4. Other situations that contribute to the development of the
                          acute respiratory distress
a) An increase in hydrostatic pressure.
b) Congestive heart failure.
c) The excess of fluid injected.
d) Intestinal obstruction.
e) Chronic broncho-pulmonary diseases

Etiologic classification of respiratory insufficiency

1. RF related to the obstruction of respiratory tracts (larynx-, bronchiolo-, bronchospasm, foreing body);
2. RF as a result of violation of diffusion of gases through an alveolar-capillary membrane (pneumonias, chronic diseases of lungs);
3. RF related to the damage of respiratory system (trauma of thorax, pneumo- thorax);
4. RF of central genesis - arises up at the damage of cerebrum (edema of brain, meningitis, cranial-cerebral trauma);
5. RF conditioned by violation of neuro-muscular conductivity (poliomyelitis, myasthenia)

                                   Clinic of respiratory insufficiency

1. Disturbances of function of the external breathing: shortness of breath, difficulty of breathing, prolonged exhalation, participation of auxiliary muscles, nod motions by a head, blowing of nostrils, violation of rhythm of breathing (bradypnoe, pathological type of breathing);
      2. Signs of hypercapnia, hypoxia: tachycardia, decreased arterial pressure, pallor of skin, acrocyanosis, cyanosys, excitation or oppression of child;
     3. Signs of tissue hypoxia: pallor -gray color of skin, bradycardia, decreased arterial pressure and comma.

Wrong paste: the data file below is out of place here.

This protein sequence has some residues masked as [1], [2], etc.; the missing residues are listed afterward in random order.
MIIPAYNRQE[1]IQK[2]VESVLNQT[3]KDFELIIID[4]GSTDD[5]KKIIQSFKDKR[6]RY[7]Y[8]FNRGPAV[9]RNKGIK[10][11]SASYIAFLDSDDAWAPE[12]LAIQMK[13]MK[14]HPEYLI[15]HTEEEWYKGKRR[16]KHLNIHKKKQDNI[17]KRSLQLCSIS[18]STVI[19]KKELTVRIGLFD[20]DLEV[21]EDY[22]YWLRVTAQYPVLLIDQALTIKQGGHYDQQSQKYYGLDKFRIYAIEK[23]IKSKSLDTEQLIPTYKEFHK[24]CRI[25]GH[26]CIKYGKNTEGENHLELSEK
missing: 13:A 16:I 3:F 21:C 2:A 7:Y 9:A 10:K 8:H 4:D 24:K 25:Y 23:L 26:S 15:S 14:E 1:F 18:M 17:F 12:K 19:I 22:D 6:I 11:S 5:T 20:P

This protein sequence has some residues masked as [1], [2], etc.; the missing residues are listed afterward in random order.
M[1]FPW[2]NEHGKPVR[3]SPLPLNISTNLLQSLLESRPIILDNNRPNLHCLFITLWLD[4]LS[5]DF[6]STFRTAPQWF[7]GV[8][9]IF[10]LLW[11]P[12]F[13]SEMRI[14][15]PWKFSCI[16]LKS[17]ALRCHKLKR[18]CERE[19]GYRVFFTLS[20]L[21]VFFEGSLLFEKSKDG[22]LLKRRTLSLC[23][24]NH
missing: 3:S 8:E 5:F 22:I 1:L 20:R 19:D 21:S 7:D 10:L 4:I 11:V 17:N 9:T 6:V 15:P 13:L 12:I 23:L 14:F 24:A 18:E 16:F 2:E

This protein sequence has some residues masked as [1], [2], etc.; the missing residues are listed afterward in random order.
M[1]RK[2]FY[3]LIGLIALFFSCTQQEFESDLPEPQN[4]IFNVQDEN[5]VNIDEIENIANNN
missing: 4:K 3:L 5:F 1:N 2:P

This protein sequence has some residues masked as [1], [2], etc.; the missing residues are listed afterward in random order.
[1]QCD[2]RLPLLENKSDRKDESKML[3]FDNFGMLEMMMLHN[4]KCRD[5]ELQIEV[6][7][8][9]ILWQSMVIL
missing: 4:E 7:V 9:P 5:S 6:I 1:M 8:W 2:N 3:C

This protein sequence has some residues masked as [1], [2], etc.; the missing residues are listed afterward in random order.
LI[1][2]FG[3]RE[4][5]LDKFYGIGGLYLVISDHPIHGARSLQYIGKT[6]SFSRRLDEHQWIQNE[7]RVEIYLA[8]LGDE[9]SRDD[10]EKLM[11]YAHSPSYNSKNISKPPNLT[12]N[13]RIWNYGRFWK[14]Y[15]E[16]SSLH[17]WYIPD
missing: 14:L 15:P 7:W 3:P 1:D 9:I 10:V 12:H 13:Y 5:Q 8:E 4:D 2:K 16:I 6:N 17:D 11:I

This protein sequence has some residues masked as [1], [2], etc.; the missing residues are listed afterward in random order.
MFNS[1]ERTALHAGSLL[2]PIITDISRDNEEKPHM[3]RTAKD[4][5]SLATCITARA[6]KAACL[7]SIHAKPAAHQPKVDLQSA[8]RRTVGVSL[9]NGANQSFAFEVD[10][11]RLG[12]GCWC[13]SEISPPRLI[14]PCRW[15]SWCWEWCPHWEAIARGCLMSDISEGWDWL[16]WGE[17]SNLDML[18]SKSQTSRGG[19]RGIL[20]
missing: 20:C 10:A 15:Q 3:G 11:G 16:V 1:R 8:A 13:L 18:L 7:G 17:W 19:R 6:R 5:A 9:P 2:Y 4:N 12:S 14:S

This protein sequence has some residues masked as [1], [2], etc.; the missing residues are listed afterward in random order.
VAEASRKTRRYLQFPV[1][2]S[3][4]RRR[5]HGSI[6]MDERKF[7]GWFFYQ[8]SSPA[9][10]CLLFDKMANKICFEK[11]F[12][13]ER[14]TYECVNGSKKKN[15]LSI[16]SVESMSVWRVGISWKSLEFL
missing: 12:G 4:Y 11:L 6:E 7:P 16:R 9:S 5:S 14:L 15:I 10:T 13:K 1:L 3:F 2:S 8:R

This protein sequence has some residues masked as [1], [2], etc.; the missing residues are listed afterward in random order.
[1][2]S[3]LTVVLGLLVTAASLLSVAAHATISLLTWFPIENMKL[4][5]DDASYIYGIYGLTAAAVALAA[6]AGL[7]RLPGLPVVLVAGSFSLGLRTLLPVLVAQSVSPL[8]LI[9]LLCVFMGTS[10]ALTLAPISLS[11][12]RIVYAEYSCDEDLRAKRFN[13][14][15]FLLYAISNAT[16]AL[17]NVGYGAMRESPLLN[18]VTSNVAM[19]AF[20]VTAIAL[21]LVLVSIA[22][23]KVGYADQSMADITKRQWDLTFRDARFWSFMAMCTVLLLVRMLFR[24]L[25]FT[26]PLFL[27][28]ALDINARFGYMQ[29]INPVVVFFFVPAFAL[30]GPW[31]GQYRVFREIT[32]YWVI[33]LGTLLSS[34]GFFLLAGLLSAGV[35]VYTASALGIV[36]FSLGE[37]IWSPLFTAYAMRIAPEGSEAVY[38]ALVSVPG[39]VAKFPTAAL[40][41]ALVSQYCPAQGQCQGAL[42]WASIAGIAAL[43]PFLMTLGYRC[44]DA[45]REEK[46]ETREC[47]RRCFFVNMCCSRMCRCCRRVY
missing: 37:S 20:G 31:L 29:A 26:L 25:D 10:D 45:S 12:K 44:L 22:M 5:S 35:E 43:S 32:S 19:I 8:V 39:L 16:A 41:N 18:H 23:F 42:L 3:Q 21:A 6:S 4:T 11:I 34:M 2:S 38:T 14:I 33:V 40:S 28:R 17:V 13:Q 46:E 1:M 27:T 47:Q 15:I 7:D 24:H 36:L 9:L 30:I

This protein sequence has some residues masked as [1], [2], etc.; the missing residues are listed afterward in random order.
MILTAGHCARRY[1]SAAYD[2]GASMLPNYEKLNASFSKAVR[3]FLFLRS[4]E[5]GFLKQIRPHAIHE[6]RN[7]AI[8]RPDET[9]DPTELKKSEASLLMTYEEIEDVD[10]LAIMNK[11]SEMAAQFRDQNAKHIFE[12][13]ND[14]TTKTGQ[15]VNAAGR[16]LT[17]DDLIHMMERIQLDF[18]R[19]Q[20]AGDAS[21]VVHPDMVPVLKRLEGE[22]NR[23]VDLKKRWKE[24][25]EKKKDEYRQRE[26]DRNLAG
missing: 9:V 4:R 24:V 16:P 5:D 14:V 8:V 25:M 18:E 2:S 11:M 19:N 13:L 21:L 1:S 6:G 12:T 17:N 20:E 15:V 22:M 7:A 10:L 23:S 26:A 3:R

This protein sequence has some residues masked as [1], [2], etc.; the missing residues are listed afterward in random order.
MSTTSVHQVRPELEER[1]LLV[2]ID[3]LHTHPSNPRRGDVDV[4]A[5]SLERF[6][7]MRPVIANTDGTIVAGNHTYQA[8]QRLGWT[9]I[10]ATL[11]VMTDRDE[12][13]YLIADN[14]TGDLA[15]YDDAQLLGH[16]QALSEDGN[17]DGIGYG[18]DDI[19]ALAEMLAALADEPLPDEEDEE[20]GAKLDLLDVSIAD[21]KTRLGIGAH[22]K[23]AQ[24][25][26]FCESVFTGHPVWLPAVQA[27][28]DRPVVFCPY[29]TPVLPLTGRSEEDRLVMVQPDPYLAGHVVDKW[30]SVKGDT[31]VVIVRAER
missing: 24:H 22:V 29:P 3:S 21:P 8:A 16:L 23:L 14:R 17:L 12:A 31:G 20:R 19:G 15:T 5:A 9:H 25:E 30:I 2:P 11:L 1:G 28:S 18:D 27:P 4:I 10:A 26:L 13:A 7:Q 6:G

Clinical manifestations are divided into 3 groups.
                       1. Pulmonary symptoms
a) In infants and children with acute respiratory failure - tachypnea, violations of the depth and rhythm of respiratory movements, retraction of the intercostal spaces, the expansion of nostrils, cyanosis, sweating.
b) possible shortness of breath and wheezing.
                      2. Neurological symptoms.
As a result of increased sensitivity of the brain to hypoxemia there is developing headache, anxiety, irritability, convulsions, and sometimes coma.
                     3. Symptoms of the cardiovascular system.
 There are bradycardia and hypotension. Severe and /or prolonged
 respiratory failure can lead to heart  failure and pulmonary edema.
Clinical classification of respiratory insufficiency

  I   stage: the shortness of breath in rest is absent, perioral cyanosys, which increases at loading, PS: BR – 3,5-2,5: 1; РаО2 – 80-65 mm Hg
The ІІ stage: is   the shortness of breath in rests, perioral cyanosys, acrocyanosis permanent, participation of auxiliary musculature in the act of breathing, PS: BR – 2-1,5: 1
 РаО2 – 64-51mmHg
The ІІІ stage: is the expressed shortness of breath in rest, the unrhythmical breathing (paradoxical breathing), generalized cyanosys is permanent, does not disappear at breathing by oxygen;
 РаО2 – 50 and ¯

                   Respiratory failure in acute pneumonia is 3 degrees.
      At I degree respiratory insufficiency is compensated by hyperventilation, there are no breathing disorders. At II degree there are the clinical and laboratory signs of disorders of external respiration, hemodynamics, but they are subcompensated. At III degree decompensation is diagnosed, both external and internal respiration.